Sasha Chaika (born St. Petersburg). Graduated from the Faculty of Arts at the St. Petersburg State Smolny University. Works with fashion aesthetics using vibrant colors and flash. Sasha prefers the Dionysian approach to art, when everything is born in chance, anxiety, affect. He pays great attention to the study of Russian authenticity. Films and makes music. Lives and works in St. Petersburg.
Publications: DAZED, Vice, 032c, iD, L’Officiel, Refigural, Bad To The Bone, Gruppe.
- 2020 – Joining Futures, the European photography platform UNSEEN Amsterdam.
- 2019 – “Somewheres & Anywheres: Young Photography from Eastern Europe”. BERLIN PHOTO WEEK. EEP gallery. Berlin, Germany.
- 2016 – 5th Moscow International Biennale for Young Art. MMoMA. Moscow, Russia.
All author's works
“When you made him a body without organs,
then you rid him of all of him
automatic reactions and brought it back
to real freedom “
Antonin Artaud “To End God’s Judgment”, 1947
The “Body Without Organs” series is Sasha Chaika’s attempt to rethink the natural human mindset – the everyday feeling of one’s own body. The artist proposes to go beyond the given overcoming, to question reality and turn to affects that exist outside the usual structures. The title of the project refers to the postmodern concept of the French philosophers Gilles Deleuze and Felix Guattari, described in the treatise Anti-Oedipus. Capitalism and Schizophrenia “(1972). In the work of philosophers, the concept of “body without organs” refers to the “virtual” dimension of the body, while any “real” body has or expresses a limited set of features, skills, movements, etc. But every “real” body also has a “virtual” dimension – a huge store of potential traits, relationships, movements. It is this source of possibilities that philosophers have called “a body without organs.” To make oneself a “body without organs” means to experiment with oneself in order to reveal or activate such virtual possibilities.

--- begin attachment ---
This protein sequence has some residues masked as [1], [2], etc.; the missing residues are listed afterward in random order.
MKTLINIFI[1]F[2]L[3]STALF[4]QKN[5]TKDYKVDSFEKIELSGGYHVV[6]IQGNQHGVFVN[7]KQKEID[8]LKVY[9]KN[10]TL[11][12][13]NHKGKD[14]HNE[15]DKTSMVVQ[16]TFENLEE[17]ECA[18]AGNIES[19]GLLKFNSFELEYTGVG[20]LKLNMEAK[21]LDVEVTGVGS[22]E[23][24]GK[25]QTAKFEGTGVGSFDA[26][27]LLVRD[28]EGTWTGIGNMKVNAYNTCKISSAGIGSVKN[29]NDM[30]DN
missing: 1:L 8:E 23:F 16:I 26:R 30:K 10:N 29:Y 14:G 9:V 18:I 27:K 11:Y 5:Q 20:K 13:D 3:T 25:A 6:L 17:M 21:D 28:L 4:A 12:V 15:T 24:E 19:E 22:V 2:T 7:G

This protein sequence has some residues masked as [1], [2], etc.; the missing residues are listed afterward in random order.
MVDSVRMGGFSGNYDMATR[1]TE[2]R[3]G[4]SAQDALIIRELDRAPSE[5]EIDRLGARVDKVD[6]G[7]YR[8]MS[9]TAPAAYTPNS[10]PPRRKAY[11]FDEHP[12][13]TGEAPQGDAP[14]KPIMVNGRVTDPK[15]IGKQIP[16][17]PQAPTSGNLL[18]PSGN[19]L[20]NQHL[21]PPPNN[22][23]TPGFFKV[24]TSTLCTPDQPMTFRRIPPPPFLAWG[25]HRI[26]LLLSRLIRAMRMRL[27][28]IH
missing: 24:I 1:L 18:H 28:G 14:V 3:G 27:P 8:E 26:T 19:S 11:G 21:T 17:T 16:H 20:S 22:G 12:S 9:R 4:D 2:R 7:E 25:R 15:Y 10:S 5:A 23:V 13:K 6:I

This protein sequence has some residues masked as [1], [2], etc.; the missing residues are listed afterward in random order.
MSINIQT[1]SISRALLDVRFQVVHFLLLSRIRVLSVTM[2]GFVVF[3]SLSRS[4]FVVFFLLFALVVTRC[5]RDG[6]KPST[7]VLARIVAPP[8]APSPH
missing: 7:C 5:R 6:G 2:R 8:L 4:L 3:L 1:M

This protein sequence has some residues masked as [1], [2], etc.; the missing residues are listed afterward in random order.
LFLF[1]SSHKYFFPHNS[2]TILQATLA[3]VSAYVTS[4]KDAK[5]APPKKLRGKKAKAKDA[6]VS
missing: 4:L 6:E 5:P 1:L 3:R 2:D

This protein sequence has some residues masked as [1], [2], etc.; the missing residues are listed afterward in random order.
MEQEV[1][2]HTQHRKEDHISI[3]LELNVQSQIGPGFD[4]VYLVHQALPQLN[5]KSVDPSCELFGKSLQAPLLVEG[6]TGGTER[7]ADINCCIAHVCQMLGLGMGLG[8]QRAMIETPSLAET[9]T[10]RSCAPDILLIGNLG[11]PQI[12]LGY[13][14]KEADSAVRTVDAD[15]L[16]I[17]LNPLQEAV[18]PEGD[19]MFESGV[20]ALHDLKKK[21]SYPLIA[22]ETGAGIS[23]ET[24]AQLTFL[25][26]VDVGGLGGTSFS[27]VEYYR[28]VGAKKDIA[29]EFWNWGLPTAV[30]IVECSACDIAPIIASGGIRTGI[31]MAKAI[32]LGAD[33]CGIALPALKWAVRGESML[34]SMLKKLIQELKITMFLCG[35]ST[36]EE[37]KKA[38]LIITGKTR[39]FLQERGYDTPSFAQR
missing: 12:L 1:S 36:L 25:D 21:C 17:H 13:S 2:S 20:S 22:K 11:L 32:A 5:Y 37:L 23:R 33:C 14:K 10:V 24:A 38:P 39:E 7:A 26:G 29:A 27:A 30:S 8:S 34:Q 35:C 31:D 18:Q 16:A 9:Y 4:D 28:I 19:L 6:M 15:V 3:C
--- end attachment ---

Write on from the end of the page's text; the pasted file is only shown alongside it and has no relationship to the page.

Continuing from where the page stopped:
The “New Materialism” series is a manifesto of a young photographer. Sasha Chaika opposes language as a sign system of material reality and considers the cause of the crisis in modern society to be excessive distance from the latter. He sees the danger in the fact that the semiotic nature of language replaces the reality of the material world. the post-truth era in which language disassociates and polarizes seems to be the consequence of maximum distance from material reality. s the photographer himself says: “Language is a kind of disease, it has infected all aspects of our society and affects our world view. It consumes our emotions and breeds people-machines without real feelings and without the ability to think critically.” The Seagull sees this as a danger to the freedom of the individual: the structured world of the sign system is associated with overregulation and dogmatism, while the return to materiality, proclaimed by the author, means the realization of the world as chaos.